JU101
Topic Author
Posts: 831
Joined: Sun Mar 25, 2001 1:57 am

Greyhound Air & North American Airline Industry

Mon Apr 02, 2001 4:05 am

I would also like to ask about the short-lived company, "Greyhound Air"... what forced them to leave the airline market that quickly, and stay to its traditional bus transportation services?

Can someone give information concerning "Greyhound Air", and what were the major problems it faced. As I am aware, that company were operating only second-hand DC-9's.
 
Samurai 777
Posts: 2000
Joined: Thu Jan 27, 2000 2:56 pm

RE: Greyhound Air & North American Airline Industry

Mon Apr 02, 2001 4:29 am

Greyhound Air never operated DC-9s at all. It had a few 727-200s, operating mainly on routes such as Calgary-Hamilton, Edmonton-Hamilton, Calgary-Vancouver. It was intended to be a discount airline like WestJet, except it was meant to supplement bus routes since Canada is a very large country to travel across.

Greyhound Air was scrapped by Laidlaw in September, 1997, the same company that owns Greyhound Canada after operating for only a year. And business was brisk. Why? Because Laidlaw's shareholders didn't want to be in the airline business and they felt that this airline was losing too much money despite good load factors and passenger number predictions. Hundreds of passengers got stranded almost without warning. This meant that a discount airline got shot down by a few filthy rich investors who didn't have to worry about AC and CP's high fares at the expense of so many passengers who otherwise cannot afford to fly! The very least that Laidlaw could have done was to sell Greyhound Air to another capable owner.

Fortunately, there already was a new and aggressive Calgary-based discount carrier with an expanding 737 fleet in green, black and white colors...
 
JU101
Topic Author
Posts: 831
Joined: Sun Mar 25, 2001 1:57 am

RE: Greyhound Air & North American Airline Industry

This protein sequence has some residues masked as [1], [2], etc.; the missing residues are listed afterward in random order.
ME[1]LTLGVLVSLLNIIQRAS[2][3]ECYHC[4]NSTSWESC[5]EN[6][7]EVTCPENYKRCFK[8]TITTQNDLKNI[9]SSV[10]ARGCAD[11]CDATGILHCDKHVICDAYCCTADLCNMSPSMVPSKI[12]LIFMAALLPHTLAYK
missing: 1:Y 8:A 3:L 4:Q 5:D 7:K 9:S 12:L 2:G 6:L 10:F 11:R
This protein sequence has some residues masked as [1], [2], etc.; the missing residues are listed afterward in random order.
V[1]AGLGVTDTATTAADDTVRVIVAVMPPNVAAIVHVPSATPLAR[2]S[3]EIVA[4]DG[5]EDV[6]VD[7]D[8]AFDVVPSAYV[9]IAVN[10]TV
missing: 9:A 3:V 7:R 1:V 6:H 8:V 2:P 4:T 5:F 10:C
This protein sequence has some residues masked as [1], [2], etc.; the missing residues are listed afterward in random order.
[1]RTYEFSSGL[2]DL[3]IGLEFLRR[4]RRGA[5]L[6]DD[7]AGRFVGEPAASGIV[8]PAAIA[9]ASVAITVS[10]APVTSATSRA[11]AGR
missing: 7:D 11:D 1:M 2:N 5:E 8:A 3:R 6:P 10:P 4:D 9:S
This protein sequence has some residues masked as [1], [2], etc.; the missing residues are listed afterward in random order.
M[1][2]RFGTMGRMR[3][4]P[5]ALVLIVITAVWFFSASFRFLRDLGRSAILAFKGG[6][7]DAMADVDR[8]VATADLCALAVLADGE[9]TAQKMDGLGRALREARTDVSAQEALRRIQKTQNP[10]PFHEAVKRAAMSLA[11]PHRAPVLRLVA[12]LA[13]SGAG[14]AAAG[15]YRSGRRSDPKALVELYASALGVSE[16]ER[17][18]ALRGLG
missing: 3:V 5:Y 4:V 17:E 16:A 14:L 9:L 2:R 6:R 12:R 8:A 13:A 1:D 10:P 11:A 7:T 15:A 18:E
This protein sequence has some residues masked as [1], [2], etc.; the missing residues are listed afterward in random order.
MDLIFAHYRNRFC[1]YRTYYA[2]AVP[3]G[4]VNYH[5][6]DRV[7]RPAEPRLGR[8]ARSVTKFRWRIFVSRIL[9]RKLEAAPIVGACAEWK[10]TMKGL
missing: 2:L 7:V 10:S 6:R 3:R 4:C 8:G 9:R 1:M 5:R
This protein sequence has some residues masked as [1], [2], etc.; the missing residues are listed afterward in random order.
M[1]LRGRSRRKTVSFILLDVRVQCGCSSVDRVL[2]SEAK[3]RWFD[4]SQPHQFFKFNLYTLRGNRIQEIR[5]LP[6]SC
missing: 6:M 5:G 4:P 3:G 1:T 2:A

Mon Apr 02, 2001 4:43 am

Thank you for your information. It was interesting that even with fair success the company's airline sector was scrapped, because of investors.
 
L-188
Posts: 29881
Joined: Wed Jul 07, 1999 11:27 am

RE: Greyhound Air & North American Airline Industry

Mon Apr 02, 2001 5:56 pm

They had the greatest paper ad thought.....

That greyhound dog with his leg lifted on the competitors aircraft's nosewheel

 Laugh out loud

LOL
OBAMA-WORST PRESIDENT EVER....Even SKOORB would be better.
 
Guest

RE: Greyhound Air & North American Airline Industry

Tue Apr 03, 2001 2:12 am

Laidlaw owns all of Greyhound.
 
planenutz
Posts: 1156
Joined: Fri Dec 31, 1999 5:50 am

RE: Greyhound Air & North American Airline Industry

Tue Apr 03, 2001 2:25 am

Interestingly, Greyhound Air, nor its parent company Laidlaw, owned or operated the aircraft. All of the 727s were owned and operated by a company called Kelowna Flightcraft, based in Kelowna, British Columbia. The pilots and flight crews were all employed by Kelowna Flightcraft. So, essentially, Greyhound Air was never "its own" airline. I always thought that this arrangement was a little bizarre.

There were a couple of great adds though. One, showed a Greyhound dog lifting its leg on the front landing gear of an airplane with the caption: "We're starting to mark new territory." It appeared in newspapers all over Canada and was hilarious.
Not all who wander are lost....
 
AC183
Posts: 1496
Joined: Tue Jul 06, 1999 10:52 am

RE: Greyhound Air & North American Airline Industry

Tue Apr 03, 2001 8:00 am

Greyhound was started in 1996 with Kelowna Flighcraft operating the 727-200 aircraft, and Greyhound Lines of Canada selling the tickets. It was hubbed through Winnipeg, with 4 banks of connecting flights per day (2 westbound, 2 eastbound), and also a small number of other nonstop flights. In addition to Winnipeg they served Vancouver, Kelowna, Calgary, Edmonton, Hamilton, Toronto and Ottawa. In 1997 Laidlaw bought Greyhound Lines, but weren't interested in the airline. This is unfortunate, as for although they were expecting to lose money over the next winter, they were quite profitable in the summertime. I don't have loads for the other stations, but I do know that in the month before they shut down their Hamilton loads were 91%. Essentially it was a good airline that Laidlaw just wasn't interested in continuing (conventional knowledge is that "there's no money in the airline industry" - ironically, although Greyhound is a money-maker, some of Laidlaw's other diversification efforts have been disasters...)

Note that Kelowna Flightcraft is the company that flies 727F's for Purolator Courier in Canada.

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